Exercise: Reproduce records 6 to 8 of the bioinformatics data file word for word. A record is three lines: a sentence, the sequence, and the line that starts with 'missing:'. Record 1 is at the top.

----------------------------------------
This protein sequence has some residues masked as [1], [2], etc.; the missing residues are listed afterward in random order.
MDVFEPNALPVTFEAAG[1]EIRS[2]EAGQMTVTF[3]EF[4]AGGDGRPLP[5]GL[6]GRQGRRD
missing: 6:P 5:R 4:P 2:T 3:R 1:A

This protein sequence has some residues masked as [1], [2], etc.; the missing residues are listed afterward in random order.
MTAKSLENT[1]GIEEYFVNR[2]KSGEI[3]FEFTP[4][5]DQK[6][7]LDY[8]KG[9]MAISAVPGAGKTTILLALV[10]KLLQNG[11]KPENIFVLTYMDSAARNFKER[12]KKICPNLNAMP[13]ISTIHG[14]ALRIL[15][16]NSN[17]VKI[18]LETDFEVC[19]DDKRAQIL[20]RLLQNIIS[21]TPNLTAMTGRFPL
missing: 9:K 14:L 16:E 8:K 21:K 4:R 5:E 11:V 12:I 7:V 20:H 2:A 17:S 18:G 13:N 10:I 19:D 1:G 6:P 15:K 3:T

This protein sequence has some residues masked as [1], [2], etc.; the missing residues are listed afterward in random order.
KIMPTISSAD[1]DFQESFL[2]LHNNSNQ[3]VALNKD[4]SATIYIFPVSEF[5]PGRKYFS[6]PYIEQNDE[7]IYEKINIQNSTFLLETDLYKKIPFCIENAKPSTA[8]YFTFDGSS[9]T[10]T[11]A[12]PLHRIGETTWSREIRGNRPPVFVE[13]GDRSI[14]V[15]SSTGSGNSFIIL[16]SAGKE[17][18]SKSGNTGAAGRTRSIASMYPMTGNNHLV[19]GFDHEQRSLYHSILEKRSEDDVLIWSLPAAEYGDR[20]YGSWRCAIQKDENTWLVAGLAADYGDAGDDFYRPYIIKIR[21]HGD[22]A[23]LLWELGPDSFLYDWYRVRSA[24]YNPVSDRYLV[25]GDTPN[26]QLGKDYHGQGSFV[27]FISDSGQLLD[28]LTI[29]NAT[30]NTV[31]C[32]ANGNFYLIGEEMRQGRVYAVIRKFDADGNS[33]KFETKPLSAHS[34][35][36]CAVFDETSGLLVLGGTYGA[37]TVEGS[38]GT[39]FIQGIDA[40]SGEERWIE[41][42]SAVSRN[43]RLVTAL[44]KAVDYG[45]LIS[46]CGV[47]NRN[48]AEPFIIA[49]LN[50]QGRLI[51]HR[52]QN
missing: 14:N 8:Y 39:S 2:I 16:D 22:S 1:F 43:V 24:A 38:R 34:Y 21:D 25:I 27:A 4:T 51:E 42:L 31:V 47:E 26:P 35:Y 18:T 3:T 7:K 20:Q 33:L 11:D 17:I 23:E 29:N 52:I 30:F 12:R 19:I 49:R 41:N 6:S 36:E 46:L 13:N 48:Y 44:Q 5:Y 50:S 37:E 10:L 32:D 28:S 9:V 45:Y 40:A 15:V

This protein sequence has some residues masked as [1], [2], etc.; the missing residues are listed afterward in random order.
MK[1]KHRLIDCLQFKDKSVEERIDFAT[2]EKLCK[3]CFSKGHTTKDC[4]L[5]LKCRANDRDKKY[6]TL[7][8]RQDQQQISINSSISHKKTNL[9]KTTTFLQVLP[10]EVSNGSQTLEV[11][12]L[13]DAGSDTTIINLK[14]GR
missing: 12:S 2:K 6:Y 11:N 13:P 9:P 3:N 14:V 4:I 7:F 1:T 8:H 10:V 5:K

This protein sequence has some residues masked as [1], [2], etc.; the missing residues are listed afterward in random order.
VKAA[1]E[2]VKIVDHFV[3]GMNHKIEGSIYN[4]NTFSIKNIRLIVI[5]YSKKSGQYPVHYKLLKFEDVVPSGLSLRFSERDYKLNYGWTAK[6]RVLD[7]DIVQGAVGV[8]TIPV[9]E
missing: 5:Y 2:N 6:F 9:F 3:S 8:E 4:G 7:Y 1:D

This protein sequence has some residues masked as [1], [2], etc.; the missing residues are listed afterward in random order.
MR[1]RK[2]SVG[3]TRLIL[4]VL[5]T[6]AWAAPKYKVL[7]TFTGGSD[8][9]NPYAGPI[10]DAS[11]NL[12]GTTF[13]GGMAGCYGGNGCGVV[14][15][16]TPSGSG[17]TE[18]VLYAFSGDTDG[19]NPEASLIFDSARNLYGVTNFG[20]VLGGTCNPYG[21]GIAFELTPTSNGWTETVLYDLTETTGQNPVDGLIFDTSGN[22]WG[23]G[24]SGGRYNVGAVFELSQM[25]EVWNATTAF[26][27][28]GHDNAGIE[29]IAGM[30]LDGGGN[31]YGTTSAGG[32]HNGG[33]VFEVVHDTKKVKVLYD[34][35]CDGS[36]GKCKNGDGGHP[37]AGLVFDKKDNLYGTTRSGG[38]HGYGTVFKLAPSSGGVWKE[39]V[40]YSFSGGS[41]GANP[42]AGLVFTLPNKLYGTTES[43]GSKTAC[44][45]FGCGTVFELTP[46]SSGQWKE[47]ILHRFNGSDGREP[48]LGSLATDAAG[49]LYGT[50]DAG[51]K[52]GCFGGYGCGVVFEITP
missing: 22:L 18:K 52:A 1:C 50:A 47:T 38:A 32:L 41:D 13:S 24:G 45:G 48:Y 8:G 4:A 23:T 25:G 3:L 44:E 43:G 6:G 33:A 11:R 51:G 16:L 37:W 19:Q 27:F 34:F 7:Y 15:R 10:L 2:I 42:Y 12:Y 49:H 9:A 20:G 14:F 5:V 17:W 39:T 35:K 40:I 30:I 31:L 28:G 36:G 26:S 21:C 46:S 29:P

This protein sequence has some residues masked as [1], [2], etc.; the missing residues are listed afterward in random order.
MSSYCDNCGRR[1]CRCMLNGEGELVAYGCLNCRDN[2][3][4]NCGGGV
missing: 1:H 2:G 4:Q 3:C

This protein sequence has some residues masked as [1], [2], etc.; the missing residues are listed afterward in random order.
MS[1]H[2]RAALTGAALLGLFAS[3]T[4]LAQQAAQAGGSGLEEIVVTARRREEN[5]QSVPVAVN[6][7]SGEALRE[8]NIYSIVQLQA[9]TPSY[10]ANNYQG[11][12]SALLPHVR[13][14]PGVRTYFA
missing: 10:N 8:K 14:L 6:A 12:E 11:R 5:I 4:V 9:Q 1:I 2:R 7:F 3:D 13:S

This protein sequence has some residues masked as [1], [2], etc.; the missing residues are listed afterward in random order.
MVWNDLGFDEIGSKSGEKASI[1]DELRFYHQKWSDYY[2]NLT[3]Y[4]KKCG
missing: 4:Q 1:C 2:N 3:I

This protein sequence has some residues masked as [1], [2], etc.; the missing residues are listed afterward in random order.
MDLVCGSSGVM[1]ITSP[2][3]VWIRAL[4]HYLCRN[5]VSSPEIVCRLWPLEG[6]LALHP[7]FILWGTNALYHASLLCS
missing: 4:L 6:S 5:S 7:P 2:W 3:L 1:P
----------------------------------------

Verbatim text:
This protein sequence has some residues masked as [1], [2], etc.; the missing residues are listed afterward in random order.
MR[1]RK[2]SVG[3]TRLIL[4]VL[5]T[6]AWAAPKYKVL[7]TFTGGSD[8][9]NPYAGPI[10]DAS[11]NL[12]GTTF[13]GGMAGCYGGNGCGVV[14][15][16]TPSGSG[17]TE[18]VLYAFSGDTDG[19]NPEASLIFDSARNLYGVTNFG[20]VLGGTCNPYG[21]GIAFELTPTSNGWTETVLYDLTETTGQNPVDGLIFDTSGN[22]WG[23]G[24]SGGRYNVGAVFELSQM[25]EVWNATTAF[26][27][28]GHDNAGIE[29]IAGM[30]LDGGGN[31]YGTTSAGG[32]HNGG[33]VFEVVHDTKKVKVLYD[34][35]CDGS[36]GKCKNGDGGHP[37]AGLVFDKKDNLYGTTRSGG[38]HGYGTVFKLAPSSGGVWKE[39]V[40]YSFSGGS[41]GANP[42]AGLVFTLPNKLYGTTES[43]GSKTAC[44][45]FGCGTVFELTP[46]SSGQWKE[47]ILHRFNGSDGREP[48]LGSLATDAAG[49]LYGT[50]DAG[51]K[52]GCFGGYGCGVVFEITP
missing: 22:L 18:K 52:A 1:C 50:A 47:T 38:A 32:L 41:D 13:S 24:G 45:G 48:Y 8:G 4:A 23:T 25:G 3:L 44:E 43:G 6:G 33:A 11:R 51:G 16:L 37:W 19:Q 27:F 34:F 7:Y 15:R 10:L 2:I 42:Y 12:Y 49:H 9:A 20:G 14:F 5:V 17:W 39:T 35:K 40:I 30:I 31:L 28:G 36:G 26:S 21:C 46:S 29:P

This protein sequence has some residues masked as [1], [2], etc.; the missing residues are listed afterward in random order.
MSSYCDNCGRR[1]CRCMLNGEGELVAYGCLNCRDN[2][3][4]NCGGGV
missing: 1:H 2:G 4:Q 3:C

This protein sequence has some residues masked as [1], [2], etc.; the missing residues are listed afterward in random order.
MS[1]H[2]RAALTGAALLGLFAS[3]T[4]LAQQAAQAGGSGLEEIVVTARRREEN[5]QSVPVAVN[6][7]SGEALRE[8]NIYSIVQLQA[9]TPSY[10]ANNYQG[11][12]SALLPHVR[13][14]PGVRTYFA
missing: 10:N 8:K 14:L 6:A 12:E 11:R 5:I 4:V 9:Q 1:I 2:R 7:F 3:D 13:S